Other Uses:
Styrax benzoin is cultivated as a main source of benzoin resin in Indonesia. It is also grown as an ornamental tree for shade in West Africa.

Safety Information:
Syntex benzoin resin may cause possible skin sensitivity and contact dermatitis.

Disclaimer : The information presented herein is intended for educational purposes only. Individual results may vary, and before using any supplement, it is always advisable to consult with your own health care provider

 

Resources:
http://en.wikipedia.org/wiki/Styrax_benzoin
http://www.anniesremedy.com/herb_detail5.php
http://www.aromaweb.com/essential-oils/benzoin-absolute.asp

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Arctostaphylos uva-ursi

Botanical Name : Arctostaphylos uva-ursi
Family: Ericaceae
Genus: Arctostaphylos
Species: A. uva-ursi
Kingdom: Plantae
Order: Ericales

Common Names:kinnikinnick and pinemat manzanita,Uva Ursi , Bearberry

Habitat : The distribution of Arctostaphylos uva-ursi is circumpolar, and it is widespread in northern latitudes, but confined to high altitudes further south:

*in Europe, from Iceland and North Cape, Norway south to southern Spain (Sierra Nevada); central Italy (Apennines) and northern Greece (Pindus mountains);

*in Asia from arctic Siberia south to Turkey, the Caucasus and the Himalaya;

*in North America from arctic Alaska, Canada and Greenland south to California, north coast, central High Sierra Nevada (above Convict Lake, Mono County, California), Central Coast, California, San Francisco Bay Area, to New Mexico in the Rocky Mountains; and the Appalachian Mountains in the northeast United States.

In some areas the plant is endangered or has been extirpated from its native range. In other areas it is abundant.

Description:
Arctostaphylos uva-ursi is a small procumbent woody groundcover shrub 5–30 cm high. The leaves are evergreen, remaining green for 1–3 years before falling. The fruit is a red berry.
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The leaves are shiny, small, and feel thick and stiff. They are alternately arranged on the stems. Undersides of leaves are lighter green than on the tops. New stems can be red if the plant is in full sun, but are green in shadier areas. Older stems are brown. In spring, they have white or pink flowers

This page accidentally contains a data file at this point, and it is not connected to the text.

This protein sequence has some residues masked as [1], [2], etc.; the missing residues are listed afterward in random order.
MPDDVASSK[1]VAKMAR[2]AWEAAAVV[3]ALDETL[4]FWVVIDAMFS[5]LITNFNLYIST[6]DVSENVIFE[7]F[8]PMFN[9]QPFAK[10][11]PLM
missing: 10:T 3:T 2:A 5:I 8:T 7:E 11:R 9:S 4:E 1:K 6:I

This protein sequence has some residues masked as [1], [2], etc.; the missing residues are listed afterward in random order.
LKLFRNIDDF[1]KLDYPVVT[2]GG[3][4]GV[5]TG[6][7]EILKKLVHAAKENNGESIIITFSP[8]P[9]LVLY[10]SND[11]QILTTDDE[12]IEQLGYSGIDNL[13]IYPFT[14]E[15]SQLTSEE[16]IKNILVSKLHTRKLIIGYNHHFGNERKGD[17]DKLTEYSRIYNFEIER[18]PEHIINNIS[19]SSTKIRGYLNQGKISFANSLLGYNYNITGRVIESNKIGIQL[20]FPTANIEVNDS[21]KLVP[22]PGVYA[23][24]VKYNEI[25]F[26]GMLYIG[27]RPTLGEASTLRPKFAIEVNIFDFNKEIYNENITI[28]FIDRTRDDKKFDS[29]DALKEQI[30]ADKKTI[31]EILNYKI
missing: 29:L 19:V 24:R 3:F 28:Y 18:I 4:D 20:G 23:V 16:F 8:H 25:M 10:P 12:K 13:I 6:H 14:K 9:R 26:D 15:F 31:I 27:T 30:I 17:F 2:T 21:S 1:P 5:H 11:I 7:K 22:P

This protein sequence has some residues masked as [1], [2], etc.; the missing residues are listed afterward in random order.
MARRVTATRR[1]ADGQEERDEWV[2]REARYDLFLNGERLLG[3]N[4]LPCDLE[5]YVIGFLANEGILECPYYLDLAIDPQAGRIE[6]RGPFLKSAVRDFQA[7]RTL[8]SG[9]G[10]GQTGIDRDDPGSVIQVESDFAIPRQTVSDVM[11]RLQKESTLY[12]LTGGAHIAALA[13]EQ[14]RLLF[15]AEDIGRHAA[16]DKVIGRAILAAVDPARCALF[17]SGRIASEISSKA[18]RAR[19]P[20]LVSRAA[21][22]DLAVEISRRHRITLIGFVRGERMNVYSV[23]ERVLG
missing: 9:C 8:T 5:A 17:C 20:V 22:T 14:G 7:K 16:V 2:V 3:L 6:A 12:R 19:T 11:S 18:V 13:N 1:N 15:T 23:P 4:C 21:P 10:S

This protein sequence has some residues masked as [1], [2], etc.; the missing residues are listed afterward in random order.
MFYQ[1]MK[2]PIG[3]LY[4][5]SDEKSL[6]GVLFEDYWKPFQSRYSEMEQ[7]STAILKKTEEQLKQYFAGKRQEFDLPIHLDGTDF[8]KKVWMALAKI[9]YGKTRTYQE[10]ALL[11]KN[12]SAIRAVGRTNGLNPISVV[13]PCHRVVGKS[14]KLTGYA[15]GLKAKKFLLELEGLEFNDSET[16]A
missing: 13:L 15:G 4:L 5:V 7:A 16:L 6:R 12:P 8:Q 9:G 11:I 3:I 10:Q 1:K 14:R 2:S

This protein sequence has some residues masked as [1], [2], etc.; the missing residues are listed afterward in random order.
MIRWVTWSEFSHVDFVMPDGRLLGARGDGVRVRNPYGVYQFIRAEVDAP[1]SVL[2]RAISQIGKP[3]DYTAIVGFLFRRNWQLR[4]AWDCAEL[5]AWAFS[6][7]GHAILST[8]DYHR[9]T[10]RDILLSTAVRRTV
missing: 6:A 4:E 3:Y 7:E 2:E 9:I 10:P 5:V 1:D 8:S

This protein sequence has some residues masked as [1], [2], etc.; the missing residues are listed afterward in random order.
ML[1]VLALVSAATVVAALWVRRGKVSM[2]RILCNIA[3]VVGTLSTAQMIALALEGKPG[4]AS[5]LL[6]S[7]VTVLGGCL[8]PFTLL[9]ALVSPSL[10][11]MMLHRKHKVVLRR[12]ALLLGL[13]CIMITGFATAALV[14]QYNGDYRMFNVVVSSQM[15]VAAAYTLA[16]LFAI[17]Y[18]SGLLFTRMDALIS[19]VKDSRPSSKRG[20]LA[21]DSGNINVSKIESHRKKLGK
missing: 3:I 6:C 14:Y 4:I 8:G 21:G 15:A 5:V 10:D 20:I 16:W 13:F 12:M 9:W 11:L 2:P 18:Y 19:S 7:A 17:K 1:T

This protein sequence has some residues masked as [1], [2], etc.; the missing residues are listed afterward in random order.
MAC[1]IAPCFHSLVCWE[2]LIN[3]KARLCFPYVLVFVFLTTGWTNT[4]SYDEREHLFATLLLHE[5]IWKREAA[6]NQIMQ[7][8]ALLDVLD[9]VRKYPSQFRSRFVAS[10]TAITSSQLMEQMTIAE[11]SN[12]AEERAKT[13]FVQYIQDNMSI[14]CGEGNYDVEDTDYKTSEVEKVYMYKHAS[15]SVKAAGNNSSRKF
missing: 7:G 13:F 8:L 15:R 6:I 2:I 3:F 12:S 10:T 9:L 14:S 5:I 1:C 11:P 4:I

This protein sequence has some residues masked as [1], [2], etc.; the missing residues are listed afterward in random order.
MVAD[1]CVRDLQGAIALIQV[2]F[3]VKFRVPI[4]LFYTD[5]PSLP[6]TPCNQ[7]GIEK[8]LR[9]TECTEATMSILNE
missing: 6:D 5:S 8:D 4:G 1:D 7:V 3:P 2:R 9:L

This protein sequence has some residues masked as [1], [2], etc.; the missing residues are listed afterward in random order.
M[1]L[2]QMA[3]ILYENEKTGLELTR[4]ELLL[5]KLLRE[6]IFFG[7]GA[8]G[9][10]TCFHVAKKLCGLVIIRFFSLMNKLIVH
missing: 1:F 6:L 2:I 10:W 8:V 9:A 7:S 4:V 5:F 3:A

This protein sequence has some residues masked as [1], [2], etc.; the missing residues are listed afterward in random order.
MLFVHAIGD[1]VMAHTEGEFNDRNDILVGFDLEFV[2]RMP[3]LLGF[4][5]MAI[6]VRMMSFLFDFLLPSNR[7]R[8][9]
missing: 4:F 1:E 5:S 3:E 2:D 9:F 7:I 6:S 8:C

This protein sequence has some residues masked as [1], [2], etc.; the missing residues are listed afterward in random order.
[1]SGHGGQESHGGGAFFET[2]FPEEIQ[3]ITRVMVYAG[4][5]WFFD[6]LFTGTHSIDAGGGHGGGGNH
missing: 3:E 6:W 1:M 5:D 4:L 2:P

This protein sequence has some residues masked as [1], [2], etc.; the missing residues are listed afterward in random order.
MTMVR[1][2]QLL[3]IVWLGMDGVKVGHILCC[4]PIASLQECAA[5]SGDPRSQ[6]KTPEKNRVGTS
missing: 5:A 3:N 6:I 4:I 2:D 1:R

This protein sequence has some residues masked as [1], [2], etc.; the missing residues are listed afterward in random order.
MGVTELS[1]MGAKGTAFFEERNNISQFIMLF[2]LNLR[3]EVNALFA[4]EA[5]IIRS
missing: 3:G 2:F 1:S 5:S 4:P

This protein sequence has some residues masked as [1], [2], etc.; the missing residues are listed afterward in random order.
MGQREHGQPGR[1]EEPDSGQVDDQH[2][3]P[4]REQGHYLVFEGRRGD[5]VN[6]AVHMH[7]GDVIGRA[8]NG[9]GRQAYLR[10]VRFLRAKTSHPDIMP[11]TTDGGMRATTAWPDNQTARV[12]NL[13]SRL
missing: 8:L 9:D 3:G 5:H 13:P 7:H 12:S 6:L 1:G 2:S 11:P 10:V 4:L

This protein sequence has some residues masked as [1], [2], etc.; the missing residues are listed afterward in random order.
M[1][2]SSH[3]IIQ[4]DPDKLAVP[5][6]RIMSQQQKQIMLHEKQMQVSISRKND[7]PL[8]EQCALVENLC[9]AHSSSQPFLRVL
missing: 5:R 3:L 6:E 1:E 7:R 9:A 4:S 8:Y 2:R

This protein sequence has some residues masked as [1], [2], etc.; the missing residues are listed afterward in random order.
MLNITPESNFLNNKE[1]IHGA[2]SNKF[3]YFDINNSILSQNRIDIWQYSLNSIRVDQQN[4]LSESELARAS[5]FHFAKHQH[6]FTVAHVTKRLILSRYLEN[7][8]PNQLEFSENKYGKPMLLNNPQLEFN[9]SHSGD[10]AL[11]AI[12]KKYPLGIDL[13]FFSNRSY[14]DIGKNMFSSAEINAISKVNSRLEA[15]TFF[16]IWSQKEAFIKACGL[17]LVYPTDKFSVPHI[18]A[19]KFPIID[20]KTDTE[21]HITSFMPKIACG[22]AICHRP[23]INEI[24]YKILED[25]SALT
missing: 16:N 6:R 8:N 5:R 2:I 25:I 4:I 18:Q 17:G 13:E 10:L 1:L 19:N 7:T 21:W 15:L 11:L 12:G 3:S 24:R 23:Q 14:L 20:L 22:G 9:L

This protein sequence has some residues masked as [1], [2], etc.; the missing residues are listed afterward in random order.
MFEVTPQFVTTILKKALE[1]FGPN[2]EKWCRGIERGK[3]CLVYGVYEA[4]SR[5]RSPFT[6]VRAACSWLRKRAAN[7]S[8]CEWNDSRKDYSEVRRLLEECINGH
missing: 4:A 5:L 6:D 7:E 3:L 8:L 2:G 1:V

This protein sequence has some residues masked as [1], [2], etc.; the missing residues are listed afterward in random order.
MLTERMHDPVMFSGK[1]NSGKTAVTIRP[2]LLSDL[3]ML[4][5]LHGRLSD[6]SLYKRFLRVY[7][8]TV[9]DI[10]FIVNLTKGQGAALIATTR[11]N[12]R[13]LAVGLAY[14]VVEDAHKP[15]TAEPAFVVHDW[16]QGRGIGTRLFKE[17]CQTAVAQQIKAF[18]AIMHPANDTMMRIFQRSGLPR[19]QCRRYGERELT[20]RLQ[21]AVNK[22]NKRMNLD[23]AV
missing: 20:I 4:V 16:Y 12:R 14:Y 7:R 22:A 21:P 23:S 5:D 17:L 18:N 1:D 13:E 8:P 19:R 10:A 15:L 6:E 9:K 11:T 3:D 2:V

Cultivation ::
There are several cultivars that are propagated for use as ornamental plants. It is an attractive evergreen plant in gardens, and it is also useful for controlling erosion.

Constituents:  arbutin, hydroquinone

Medicinal Uses:

Properties: * Antibacterial * Astringent *

It is used in Bladder Infection (UTI)

Bearberry has historically been used for medicinal purposes. It contains the glycoside arbutin, which has antimicrobial properties and acts as a mild diuretic. It has been used for urinary tract complaints, including cystitis and urolithiasis. An infusion may be made by soaking the leaves in ethanol and then diluting with water.

Other Uses:
Smoking:
Bearberry is the main component in many traditional North American Native smoking mixes, known collectively as “kinnikinnick” (Algonquin for a mixture). Bearberry is used especially amongst western First Nations, often including other herbs and sometimes tobacco. Some historical reports indicate a “narcotic” or stimulant effect, but since it is almost always smoked with other herbs, including tobacco, it is not clear what psychotropic effects may be due to it alone. For a full discussion of Amerindian smoking mixtures see kinnikinnick.

Disclaimer : The information presented herein is intended for educational purposes only. Individual results may vary, and before using any supplement, it is always advisable to consult with your own health care provider

Resources:
http://en.wikipedia.org/wiki/Arctostaphylos_uva-ursi
http://www.anniesremedy.com/herb_detail208.php